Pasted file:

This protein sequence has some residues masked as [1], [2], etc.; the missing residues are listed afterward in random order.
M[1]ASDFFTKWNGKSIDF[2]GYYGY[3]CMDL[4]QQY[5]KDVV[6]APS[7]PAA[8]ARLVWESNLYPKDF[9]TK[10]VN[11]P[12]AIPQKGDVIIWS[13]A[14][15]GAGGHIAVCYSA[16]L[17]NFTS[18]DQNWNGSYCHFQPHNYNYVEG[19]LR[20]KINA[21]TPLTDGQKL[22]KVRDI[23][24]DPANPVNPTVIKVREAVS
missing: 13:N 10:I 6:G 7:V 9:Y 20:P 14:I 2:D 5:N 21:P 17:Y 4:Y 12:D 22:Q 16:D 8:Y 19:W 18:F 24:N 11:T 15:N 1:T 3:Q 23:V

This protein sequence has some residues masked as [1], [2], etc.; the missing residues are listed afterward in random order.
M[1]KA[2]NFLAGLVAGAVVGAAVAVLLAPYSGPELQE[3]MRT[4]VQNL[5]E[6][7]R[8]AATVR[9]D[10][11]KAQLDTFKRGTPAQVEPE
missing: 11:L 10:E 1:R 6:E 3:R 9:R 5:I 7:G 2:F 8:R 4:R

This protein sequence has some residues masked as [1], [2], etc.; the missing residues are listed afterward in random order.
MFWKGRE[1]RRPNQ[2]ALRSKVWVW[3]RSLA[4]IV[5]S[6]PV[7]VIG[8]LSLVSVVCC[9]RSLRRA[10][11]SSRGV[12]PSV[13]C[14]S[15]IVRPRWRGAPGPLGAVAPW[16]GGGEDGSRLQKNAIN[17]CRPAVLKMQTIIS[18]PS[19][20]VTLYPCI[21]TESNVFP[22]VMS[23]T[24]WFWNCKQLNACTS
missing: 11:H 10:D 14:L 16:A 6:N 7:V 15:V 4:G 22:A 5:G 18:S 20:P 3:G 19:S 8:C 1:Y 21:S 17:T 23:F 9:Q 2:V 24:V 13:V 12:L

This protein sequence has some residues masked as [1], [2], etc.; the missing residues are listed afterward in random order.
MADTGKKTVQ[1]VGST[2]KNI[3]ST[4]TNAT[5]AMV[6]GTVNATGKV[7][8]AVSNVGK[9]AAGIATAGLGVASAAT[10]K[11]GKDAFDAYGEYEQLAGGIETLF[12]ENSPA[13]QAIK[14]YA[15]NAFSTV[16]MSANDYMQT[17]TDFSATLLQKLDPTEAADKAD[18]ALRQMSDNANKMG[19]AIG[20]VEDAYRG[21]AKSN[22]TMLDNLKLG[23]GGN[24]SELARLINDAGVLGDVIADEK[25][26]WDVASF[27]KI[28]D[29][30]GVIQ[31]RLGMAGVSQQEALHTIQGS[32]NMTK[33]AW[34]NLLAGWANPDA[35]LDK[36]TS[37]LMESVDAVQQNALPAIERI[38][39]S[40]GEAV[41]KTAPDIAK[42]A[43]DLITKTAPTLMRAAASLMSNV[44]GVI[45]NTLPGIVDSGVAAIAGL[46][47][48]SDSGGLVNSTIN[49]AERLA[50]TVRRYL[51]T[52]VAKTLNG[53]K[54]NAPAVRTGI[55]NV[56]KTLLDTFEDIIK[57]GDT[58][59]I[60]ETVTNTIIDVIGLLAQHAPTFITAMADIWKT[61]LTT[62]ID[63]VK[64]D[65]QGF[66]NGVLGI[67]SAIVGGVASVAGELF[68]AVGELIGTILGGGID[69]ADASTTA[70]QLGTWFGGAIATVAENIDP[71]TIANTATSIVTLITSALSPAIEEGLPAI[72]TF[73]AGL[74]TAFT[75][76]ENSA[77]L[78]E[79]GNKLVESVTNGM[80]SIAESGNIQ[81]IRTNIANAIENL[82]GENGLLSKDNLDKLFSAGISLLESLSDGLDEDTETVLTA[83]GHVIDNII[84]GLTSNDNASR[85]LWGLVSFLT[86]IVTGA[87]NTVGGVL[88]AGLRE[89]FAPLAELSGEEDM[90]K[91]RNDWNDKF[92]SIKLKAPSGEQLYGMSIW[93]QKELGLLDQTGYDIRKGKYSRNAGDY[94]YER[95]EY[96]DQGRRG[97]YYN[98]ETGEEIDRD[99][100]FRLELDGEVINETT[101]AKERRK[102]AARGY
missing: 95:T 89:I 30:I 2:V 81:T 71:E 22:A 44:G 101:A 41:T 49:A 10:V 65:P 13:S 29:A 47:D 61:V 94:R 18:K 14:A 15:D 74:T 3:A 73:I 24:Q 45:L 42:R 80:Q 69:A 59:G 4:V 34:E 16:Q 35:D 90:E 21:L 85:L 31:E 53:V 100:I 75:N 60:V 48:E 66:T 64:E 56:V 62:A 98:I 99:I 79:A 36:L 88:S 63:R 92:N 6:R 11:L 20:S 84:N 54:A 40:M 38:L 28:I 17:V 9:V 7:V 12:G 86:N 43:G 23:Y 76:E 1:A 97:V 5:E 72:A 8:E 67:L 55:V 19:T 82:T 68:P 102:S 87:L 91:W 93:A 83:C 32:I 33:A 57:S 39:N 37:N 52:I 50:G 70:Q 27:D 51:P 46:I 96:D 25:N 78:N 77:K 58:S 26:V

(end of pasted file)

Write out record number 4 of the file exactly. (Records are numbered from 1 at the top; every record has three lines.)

This protein sequence has some residues masked as [1], [2], etc.; the missing residues are listed afterward in random order.
MADTGKKTVQ[1]VGST[2]KNI[3]ST[4]TNAT[5]AMV[6]GTVNATGKV[7][8]AVSNVGK[9]AAGIATAGLGVASAAT[10]K[11]GKDAFDAYGEYEQLAGGIETLF[12]ENSPA[13]QAIK[14]YA[15]NAFSTV[16]MSANDYMQT[17]TDFSATLLQKLDPTEAADKAD[18]ALRQMSDNANKMG[19]AIG[20]VEDAYRG[21]AKSN[22]TMLDNLKLG[23]GGN[24]SELARLINDAGVLGDVIADEK[25][26]WDVASF[27]KI[28]D[29][30]GVIQ[31]RLGMAGVSQQEALHTIQGS[32]NMTK[33]AW[34]NLLAGWANPDA[35]LDK[36]TS[37]LMESVDAVQQNALPAIERI[38][39]S[40]GEAV[41]KTAPDIAK[42]A[43]DLITKTAPTLMRAAASLMSNV[44]GVI[45]NTLPGIVDSGVAAIAGL[46][47][48]SDSGGLVNSTIN[49]AERLA[50]TVRRYL[51]T[52]VAKTLNG[53]K[54]NAPAVRTGI[55]NV[56]KTLLDTFEDIIK[57]GDT[58][59]I[60]ETVTNTIIDVIGLLAQHAPTFITAMADIWKT[61]LTT[62]ID[63]VK[64]D[65]QGF[66]NGVLGI[67]SAIVGGVASVAGELF[68]AVGELIGTILGGGID[69]ADASTTA[70]QLGTWFGGAIATVAENIDP[71]TIANTATSIVTLITSALSPAIEEGLPAI[72]TF[73]AGL[74]TAFT[75][76]ENSA[77]L[78]E[79]GNKLVESVTNGM[80]SIAESGNIQ[81]IRTNIANAIENL[82]GENGLLSKDNLDKLFSAGISLLESLSDGLDEDTETVLTA[83]GHVIDNII[84]GLTSNDNASR[85]LWGLVSFLT[86]IVTGA[87]NTVGGVL[88]AGLRE[89]FAPLAELSGEEDM[90]K[91]RNDWNDKF[92]SIKLKAPSGEQLYGMSIW[93]QKELGLLDQTGYDIRKGKYSRNAGDY[94]YER[95]EY[96]DQGRRG[97]YYN[98]ETGEEIDRD[99][100]FRLELDGEVINETT[101]AKERRK[102]AARGY
missing: 95:T 89:I 30:I 2:V 81:T 71:E 22:A 44:G 101:A 41:T 49:A 10:V 65:P 13:S 29:A 47:D 61:V 94:R 18:K 14:A 15:D 74:T 3:A 73:I 24:Q 45:L 42:R 80:Q 69:A 59:G 4:V 34:E 16:Q 35:D 90:E 21:L 85:L 31:E 53:V 100:I 75:N 60:V 48:E 66:T 64:E 56:V 62:A 98:I 99:I 79:A 36:L 88:S 63:R 92:N 6:R 11:L 20:S 84:N 54:A 40:M 38:L 28:I 17:V 9:V 7:V 12:G 86:N 43:G 23:Y 76:E 1:A 97:V 5:E 72:A 8:E 67:L 55:V 19:T 82:T 68:P 102:S 87:L 91:W 93:A 83:C 32:I 33:A 57:S 39:N 37:N 52:I 50:G 70:Q 27:D 51:P 46:I 96:D 25:N 78:N 77:K 58:S 26:V